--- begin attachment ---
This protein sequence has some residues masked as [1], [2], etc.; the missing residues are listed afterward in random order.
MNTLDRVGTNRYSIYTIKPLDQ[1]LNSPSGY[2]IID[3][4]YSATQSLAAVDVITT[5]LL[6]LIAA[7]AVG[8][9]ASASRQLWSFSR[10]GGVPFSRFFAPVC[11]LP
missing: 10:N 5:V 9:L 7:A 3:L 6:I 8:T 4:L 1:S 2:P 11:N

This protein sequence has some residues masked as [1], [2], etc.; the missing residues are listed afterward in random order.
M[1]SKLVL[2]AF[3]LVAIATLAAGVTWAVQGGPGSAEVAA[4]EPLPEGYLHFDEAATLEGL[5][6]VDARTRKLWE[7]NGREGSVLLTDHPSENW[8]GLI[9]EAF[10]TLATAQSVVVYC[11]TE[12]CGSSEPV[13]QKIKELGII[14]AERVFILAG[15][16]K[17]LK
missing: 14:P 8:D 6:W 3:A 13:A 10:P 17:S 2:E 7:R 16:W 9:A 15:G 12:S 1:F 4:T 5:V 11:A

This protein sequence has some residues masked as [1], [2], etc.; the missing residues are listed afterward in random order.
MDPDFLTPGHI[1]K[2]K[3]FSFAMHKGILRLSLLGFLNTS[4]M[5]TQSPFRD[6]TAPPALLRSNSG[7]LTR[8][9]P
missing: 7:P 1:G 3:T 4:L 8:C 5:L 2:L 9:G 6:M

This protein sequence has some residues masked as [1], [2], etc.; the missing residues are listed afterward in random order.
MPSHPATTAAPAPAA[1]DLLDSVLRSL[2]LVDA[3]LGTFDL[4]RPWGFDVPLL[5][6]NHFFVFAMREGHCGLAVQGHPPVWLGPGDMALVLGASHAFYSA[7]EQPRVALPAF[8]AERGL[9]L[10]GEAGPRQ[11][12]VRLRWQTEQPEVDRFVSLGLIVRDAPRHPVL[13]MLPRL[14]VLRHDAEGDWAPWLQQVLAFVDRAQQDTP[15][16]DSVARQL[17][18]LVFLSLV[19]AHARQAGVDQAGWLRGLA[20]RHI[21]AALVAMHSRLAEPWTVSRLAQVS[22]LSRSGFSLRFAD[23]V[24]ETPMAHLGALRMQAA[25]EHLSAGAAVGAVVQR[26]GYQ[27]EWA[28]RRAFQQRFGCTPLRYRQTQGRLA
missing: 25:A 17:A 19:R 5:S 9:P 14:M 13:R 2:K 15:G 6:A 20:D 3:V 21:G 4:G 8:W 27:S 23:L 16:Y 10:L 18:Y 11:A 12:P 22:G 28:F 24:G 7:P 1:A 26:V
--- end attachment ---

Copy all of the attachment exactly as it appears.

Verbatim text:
This protein sequence has some residues masked as [1], [2], etc.; the missing residues are listed afterward in random order.
MNTLDRVGTNRYSIYTIKPLDQ[1]LNSPSGY[2]IID[3][4]YSATQSLAAVDVITT[5]LL[6]LIAA[7]AVG[8][9]ASASRQLWSFSR[10]GGVPFSRFFAPVC[11]LP
missing: 10:N 5:V 9:L 7:A 3:L 6:I 8:T 4:L 1:S 2:P 11:N

This protein sequence has some residues masked as [1], [2], etc.; the missing residues are listed afterward in random order.
M[1]SKLVL[2]AF[3]LVAIATLAAGVTWAVQGGPGSAEVAA[4]EPLPEGYLHFDEAATLEGL[5][6]VDARTRKLWE[7]NGREGSVLLTDHPSENW[8]GLI[9]EAF[10]TLATAQSVVVYC[11]TE[12]CGSSEPV[13]QKIKELGII[14]AERVFILAG[15][16]K[17]LK
missing: 14:P 8:D 6:W 3:A 13:A 10:P 17:S 2:E 7:R 16:W 9:A 15:G 12:S 1:F 4:T 5:V 11:A

This protein sequence has some residues masked as [1], [2], etc.; the missing residues are listed afterward in random order.
MDPDFLTPGHI[1]K[2]K[3]FSFAMHKGILRLSLLGFLNTS[4]M[5]TQSPFRD[6]TAPPALLRSNSG[7]LTR[8][9]P
missing: 7:P 1:G 3:T 4:L 8:C 5:L 2:L 9:G 6:M

This protein sequence has some residues masked as [1], [2], etc.; the missing residues are listed afterward in random order.
MPSHPATTAAPAPAA[1]DLLDSVLRSL[2]LVDA[3]LGTFDL[4]RPWGFDVPLL[5][6]NHFFVFAMREGHCGLAVQGHPPVWLGPGDMALVLGASHAFYSA[7]EQPRVALPAF[8]AERGL[9]L[10]GEAGPRQ[11][12]VRLRWQTEQPEVDRFVSLGLIVRDAPRHPVL[13]MLPRL[14]VLRHDAEGDWAPWLQQVLAFVDRAQQDTP[15][16]DSVARQL[17][18]LVFLSLV[19]AHARQAGVDQAGWLRGLA[20]RHI[21]AALVAMHSRLAEPWTVSRLAQVS[22]LSRSGFSLRFAD[23]V[24]ETPMAHLGALRMQAA[25]EHLSAGAAVGAVVQR[26]GYQ[27]EWA[28]RRAFQQRFGCTPLRYRQTQGRLA
missing: 25:A 17:A 19:R 5:S 9:P 14:M 13:R 2:K 15:G 6:A 20:D 3:V 21:G 4:G 8:W 27:S 23:L 16:Y 10:L 18:Y 11:A 12:P 22:G 28:F 24:G 7:P 1:A 26:V